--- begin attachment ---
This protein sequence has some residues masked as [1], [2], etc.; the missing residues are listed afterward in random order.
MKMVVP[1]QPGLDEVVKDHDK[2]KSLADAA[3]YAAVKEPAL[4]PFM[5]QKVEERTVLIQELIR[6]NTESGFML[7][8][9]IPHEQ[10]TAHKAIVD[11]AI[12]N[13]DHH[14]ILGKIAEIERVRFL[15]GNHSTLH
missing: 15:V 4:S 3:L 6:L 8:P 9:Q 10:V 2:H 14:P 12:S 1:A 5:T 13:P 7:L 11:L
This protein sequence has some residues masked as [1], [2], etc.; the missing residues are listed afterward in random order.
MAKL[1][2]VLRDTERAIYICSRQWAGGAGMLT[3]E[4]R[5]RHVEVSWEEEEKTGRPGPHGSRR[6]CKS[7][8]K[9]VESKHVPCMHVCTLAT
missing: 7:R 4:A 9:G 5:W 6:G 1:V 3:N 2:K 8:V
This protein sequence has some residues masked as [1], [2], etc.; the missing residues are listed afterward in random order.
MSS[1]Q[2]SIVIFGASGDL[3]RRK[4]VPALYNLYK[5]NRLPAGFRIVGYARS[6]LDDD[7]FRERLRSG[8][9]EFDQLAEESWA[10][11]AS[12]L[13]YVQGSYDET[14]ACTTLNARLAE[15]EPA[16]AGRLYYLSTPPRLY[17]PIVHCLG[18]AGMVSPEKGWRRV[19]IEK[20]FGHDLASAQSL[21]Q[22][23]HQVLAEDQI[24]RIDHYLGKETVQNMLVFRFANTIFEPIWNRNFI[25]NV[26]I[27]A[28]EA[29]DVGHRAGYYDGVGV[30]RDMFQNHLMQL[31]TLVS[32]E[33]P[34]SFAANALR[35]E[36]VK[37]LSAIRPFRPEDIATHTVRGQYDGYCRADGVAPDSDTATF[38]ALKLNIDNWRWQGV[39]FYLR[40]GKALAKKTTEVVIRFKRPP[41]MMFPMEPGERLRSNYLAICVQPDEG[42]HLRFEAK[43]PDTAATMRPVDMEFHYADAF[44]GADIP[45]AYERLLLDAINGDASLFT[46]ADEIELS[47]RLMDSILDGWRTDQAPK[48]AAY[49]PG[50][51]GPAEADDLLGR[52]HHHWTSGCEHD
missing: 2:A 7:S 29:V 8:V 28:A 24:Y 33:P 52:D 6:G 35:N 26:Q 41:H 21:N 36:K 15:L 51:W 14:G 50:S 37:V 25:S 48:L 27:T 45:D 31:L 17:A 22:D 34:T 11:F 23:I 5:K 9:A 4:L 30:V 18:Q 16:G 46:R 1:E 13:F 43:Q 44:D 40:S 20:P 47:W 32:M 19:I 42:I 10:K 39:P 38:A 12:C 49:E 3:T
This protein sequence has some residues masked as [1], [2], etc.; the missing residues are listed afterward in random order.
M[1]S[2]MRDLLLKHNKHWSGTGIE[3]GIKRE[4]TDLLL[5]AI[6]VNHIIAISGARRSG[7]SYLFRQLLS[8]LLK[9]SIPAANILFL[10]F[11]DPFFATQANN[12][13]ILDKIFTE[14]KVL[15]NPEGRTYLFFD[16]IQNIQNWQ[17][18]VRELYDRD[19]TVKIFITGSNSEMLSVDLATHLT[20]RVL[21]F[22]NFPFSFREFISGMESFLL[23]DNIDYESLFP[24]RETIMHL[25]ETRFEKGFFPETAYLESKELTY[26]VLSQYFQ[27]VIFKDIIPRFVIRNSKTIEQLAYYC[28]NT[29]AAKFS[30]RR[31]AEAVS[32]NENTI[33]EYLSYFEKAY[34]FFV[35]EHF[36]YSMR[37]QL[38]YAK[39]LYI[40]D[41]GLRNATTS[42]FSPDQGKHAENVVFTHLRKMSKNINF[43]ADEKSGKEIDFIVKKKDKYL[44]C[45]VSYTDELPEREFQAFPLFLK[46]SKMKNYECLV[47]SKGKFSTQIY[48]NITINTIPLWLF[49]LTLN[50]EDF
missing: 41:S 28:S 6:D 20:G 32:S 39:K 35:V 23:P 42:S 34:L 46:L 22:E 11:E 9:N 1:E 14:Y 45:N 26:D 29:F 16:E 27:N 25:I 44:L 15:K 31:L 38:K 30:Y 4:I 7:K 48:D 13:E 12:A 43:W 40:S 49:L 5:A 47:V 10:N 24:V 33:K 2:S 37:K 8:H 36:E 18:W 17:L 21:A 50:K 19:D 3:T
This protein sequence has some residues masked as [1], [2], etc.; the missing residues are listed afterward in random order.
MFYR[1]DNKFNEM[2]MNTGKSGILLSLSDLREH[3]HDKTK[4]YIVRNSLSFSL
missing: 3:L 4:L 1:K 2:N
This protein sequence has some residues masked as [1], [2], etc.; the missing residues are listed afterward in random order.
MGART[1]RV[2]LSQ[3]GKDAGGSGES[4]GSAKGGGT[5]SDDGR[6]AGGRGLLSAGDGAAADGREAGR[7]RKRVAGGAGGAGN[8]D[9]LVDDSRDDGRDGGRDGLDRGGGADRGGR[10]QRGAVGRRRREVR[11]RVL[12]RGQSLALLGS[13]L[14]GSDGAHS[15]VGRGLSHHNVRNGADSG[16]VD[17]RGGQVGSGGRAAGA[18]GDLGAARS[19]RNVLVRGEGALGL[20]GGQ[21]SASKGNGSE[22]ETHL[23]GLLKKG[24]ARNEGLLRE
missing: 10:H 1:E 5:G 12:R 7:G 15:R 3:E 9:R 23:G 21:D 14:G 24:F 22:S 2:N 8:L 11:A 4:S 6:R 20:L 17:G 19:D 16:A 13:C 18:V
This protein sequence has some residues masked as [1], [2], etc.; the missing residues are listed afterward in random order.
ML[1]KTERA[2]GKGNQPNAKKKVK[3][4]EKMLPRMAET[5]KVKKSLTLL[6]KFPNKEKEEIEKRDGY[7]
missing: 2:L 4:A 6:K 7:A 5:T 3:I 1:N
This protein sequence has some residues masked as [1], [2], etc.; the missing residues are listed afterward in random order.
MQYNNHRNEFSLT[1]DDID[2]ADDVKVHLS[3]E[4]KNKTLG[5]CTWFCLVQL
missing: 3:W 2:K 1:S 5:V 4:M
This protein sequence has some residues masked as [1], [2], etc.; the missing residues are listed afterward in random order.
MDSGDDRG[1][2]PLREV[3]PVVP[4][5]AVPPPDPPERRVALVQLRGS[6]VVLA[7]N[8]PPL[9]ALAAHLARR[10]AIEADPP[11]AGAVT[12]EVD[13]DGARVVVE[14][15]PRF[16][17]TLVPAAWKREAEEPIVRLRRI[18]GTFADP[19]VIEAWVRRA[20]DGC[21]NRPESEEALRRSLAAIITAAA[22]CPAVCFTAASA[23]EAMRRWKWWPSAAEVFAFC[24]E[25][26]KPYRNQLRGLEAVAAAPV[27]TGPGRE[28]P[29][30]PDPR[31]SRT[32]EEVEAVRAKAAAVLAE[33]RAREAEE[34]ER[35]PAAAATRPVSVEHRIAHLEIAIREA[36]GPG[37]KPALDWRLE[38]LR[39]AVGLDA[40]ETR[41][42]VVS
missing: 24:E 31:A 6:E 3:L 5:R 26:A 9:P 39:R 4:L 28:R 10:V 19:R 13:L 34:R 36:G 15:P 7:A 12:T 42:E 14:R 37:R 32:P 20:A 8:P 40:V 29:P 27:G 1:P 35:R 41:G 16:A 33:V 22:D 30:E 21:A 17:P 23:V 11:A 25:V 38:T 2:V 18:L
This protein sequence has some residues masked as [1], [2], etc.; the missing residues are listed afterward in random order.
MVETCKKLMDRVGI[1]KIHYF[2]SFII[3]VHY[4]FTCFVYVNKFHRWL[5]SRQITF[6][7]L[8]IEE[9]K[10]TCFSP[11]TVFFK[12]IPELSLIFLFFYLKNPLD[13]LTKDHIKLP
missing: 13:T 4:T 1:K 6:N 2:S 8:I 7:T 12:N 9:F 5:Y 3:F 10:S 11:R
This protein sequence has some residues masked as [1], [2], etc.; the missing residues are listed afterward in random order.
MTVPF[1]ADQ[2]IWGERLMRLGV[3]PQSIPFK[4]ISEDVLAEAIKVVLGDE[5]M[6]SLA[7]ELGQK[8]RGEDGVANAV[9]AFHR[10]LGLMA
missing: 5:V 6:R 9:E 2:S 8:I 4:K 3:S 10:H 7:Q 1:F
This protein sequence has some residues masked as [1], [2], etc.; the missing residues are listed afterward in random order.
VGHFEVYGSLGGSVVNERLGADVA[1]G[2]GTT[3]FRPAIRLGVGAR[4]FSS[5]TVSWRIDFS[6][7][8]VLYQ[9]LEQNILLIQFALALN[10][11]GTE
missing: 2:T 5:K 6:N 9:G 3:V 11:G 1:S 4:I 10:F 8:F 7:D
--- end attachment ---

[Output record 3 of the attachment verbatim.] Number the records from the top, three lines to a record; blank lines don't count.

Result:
This protein sequence has some residues masked as [1], [2], etc.; the missing residues are listed afterward in random order.
MSS[1]Q[2]SIVIFGASGDL[3]RRK[4]VPALYNLYK[5]NRLPAGFRIVGYARS[6]LDDD[7]FRERLRSG[8][9]EFDQLAEESWA[10][11]AS[12]L[13]YVQGSYDET[14]ACTTLNARLAE[15]EPA[16]AGRLYYLSTPPRLY[17]PIVHCLG[18]AGMVSPEKGWRRV[19]IEK[20]FGHDLASAQSL[21]Q[22][23]HQVLAEDQI[24]RIDHYLGKETVQNMLVFRFANTIFEPIWNRNFI[25]NV[26]I[27]A[28]EA[29]DVGHRAGYYDGVGV[30]RDMFQNHLMQL[31]TLVS[32]E[33]P[34]SFAANALR[35]E[36]VK[37]LSAIRPFRPEDIATHTVRGQYDGYCRADGVAPDSDTATF[38]ALKLNIDNWRWQGV[39]FYLR[40]GKALAKKTTEVVIRFKRPP[41]MMFPMEPGERLRSNYLAICVQPDEG[42]HLRFEAK[43]PDTAATMRPVDMEFHYADAF[44]GADIP[45]AYERLLLDAINGDASLFT[46]ADEIELS[47]RLMDSILDGWRTDQAPK[48]AAY[49]PG[50][51]GPAEADDLLGR[52]HHHWTSGCEHD
missing: 2:A 7:S 29:V 8:V 28:A 24:Y 33:P 52:D 6:G 35:N 26:Q 41:H 21:N 36:K 15:L 51:W 14:G 50:S 37:V 25:S 48:L 27:T 45:D 31:L 17:A 22:D 34:T 11:F 23:I 5:K 9:A 4:L 30:V 18:Q 16:G 46:R 1:E 13:F 43:Q 44:D 40:S 20:P 47:W 32:M 19:I 42:I 10:K 39:P 38:A 12:C 49:E 3:T